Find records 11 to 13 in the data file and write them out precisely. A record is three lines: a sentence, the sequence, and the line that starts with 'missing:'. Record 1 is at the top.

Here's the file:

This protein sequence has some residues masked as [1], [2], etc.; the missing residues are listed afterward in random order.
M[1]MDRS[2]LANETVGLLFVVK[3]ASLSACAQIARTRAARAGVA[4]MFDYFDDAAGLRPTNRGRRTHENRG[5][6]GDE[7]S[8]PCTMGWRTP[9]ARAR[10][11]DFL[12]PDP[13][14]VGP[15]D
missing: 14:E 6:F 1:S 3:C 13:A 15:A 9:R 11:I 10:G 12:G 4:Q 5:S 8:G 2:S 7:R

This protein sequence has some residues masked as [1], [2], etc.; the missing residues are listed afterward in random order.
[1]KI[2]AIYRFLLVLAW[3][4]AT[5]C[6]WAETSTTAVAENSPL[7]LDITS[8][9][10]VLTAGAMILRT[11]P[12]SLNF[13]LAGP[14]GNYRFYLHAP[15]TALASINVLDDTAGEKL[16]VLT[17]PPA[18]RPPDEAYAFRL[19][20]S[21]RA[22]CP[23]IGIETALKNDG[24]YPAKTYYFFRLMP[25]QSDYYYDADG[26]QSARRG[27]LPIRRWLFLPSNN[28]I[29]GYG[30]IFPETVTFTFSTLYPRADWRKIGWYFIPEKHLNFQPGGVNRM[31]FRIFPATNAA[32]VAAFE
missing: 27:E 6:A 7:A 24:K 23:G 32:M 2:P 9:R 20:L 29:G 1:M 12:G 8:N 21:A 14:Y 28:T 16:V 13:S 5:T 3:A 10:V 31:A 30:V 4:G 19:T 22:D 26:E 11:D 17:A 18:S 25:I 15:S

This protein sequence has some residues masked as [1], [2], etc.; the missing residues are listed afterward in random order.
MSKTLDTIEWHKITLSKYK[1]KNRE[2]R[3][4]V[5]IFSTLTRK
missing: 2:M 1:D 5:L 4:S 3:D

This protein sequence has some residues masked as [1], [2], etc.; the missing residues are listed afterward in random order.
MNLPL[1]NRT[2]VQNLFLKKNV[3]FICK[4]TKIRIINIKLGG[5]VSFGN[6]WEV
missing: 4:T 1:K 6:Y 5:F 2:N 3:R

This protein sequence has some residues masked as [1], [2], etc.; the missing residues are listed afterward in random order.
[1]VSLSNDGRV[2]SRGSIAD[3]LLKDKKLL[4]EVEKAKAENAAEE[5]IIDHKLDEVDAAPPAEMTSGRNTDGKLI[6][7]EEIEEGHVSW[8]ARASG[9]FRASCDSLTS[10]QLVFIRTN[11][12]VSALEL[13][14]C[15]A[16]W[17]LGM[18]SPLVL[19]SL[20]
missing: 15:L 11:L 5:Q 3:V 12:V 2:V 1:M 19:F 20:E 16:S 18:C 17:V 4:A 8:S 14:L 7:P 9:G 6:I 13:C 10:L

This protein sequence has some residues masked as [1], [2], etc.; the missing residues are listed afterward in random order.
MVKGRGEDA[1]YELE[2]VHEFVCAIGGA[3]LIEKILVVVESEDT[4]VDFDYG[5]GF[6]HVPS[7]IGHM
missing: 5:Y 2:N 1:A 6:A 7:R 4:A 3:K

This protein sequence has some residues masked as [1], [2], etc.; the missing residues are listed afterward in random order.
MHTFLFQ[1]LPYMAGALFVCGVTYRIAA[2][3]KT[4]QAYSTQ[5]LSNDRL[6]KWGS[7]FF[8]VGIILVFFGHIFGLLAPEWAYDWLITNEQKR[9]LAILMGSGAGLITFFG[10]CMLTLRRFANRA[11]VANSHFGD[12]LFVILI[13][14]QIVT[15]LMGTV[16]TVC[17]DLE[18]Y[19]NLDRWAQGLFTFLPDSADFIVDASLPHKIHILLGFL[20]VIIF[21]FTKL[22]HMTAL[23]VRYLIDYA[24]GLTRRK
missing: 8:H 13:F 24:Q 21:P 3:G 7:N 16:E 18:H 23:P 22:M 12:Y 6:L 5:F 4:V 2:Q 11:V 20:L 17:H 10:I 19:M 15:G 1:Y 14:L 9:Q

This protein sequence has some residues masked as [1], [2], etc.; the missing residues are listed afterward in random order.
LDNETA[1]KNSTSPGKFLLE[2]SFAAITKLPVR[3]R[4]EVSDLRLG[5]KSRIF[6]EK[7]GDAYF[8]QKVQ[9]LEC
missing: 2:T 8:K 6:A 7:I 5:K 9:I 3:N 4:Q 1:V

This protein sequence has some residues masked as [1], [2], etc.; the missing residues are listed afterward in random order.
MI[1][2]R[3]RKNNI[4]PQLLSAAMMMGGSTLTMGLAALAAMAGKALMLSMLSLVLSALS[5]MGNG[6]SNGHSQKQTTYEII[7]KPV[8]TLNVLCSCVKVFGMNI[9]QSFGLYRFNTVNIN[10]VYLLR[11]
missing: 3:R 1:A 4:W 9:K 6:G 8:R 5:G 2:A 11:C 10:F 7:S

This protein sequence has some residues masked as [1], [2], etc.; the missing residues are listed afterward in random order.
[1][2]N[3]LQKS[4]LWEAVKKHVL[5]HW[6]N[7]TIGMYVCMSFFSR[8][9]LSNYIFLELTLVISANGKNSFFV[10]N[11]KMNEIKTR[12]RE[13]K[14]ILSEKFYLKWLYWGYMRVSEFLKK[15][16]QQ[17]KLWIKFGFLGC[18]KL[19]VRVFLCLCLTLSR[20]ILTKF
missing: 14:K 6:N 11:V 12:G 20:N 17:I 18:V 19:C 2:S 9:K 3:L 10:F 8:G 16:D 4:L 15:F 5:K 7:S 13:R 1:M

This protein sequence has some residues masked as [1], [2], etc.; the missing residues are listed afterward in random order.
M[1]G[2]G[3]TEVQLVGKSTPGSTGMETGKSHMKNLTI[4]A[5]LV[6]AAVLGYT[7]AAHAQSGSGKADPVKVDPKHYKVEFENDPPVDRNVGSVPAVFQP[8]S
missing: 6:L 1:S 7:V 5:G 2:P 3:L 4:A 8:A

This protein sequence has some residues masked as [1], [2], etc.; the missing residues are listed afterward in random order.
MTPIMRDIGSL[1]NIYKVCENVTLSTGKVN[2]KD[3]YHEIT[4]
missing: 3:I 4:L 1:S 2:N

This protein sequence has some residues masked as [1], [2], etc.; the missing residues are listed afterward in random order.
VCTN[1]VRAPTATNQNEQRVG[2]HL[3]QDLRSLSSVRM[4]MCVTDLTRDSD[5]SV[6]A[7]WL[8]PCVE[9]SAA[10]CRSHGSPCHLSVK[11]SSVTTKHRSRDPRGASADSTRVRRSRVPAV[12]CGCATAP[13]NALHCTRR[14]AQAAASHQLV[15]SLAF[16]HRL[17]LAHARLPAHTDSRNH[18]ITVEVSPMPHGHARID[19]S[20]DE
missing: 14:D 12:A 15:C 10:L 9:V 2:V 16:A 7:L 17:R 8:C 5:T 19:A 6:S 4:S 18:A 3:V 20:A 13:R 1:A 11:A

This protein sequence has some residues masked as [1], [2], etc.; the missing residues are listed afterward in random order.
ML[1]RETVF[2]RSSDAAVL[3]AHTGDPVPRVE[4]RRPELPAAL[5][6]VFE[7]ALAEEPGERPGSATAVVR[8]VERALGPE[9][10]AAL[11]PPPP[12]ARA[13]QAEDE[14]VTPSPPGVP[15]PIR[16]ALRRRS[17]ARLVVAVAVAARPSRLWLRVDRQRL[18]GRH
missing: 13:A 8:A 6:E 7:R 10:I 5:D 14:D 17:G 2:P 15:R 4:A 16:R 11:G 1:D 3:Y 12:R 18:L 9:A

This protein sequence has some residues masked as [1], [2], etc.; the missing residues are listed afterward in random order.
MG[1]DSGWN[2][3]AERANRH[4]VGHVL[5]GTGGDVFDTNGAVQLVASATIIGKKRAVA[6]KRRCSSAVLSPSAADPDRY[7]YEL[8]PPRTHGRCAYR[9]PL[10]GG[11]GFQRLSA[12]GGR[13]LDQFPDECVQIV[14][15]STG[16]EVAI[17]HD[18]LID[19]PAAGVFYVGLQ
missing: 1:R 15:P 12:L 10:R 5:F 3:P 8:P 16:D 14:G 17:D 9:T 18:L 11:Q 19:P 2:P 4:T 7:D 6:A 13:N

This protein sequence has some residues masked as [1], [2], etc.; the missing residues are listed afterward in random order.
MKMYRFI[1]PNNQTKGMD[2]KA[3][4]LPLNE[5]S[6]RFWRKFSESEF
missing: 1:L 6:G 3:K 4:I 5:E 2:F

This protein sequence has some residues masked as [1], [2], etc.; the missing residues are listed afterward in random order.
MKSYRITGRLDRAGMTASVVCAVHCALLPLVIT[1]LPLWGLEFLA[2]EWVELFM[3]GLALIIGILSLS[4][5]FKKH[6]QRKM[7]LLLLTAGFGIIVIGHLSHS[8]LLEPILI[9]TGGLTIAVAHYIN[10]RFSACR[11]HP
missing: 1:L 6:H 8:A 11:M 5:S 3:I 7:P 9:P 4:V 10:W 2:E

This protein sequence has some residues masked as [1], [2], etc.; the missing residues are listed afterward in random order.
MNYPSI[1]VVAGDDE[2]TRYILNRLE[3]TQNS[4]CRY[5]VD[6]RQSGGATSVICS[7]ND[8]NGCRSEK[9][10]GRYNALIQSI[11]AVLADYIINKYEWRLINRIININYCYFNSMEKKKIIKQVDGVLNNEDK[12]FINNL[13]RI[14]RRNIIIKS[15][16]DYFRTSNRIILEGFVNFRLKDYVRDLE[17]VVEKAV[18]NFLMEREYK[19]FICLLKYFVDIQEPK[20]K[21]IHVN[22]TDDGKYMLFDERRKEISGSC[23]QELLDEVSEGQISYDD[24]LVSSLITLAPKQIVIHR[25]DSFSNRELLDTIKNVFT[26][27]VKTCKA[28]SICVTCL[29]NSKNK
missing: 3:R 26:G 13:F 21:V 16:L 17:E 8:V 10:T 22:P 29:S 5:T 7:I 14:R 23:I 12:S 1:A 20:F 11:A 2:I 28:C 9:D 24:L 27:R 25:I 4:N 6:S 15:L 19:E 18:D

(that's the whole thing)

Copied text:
This protein sequence has some residues masked as [1], [2], etc.; the missing residues are listed afterward in random order.
M[1]G[2]G[3]TEVQLVGKSTPGSTGMETGKSHMKNLTI[4]A[5]LV[6]AAVLGYT[7]AAHAQSGSGKADPVKVDPKHYKVEFENDPPVDRNVGSVPAVFQP[8]S
missing: 6:L 1:S 7:V 5:G 2:P 3:L 4:A 8:A

This protein sequence has some residues masked as [1], [2], etc.; the missing residues are listed afterward in random order.
MTPIMRDIGSL[1]NIYKVCENVTLSTGKVN[2]KD[3]YHEIT[4]
missing: 3:I 4:L 1:S 2:N

This protein sequence has some residues masked as [1], [2], etc.; the missing residues are listed afterward in random order.
VCTN[1]VRAPTATNQNEQRVG[2]HL[3]QDLRSLSSVRM[4]MCVTDLTRDSD[5]SV[6]A[7]WL[8]PCVE[9]SAA[10]CRSHGSPCHLSVK[11]SSVTTKHRSRDPRGASADSTRVRRSRVPAV[12]CGCATAP[13]NALHCTRR[14]AQAAASHQLV[15]SLAF[16]HRL[17]LAHARLPAHTDSRNH[18]ITVEVSPMPHGHARID[19]S[20]DE
missing: 14:D 12:A 15:C 10:L 9:V 2:V 16:A 7:L 17:R 8:C 5:T 19:A 6:S 4:S 18:A 3:V 20:A 13:R 1:A 11:A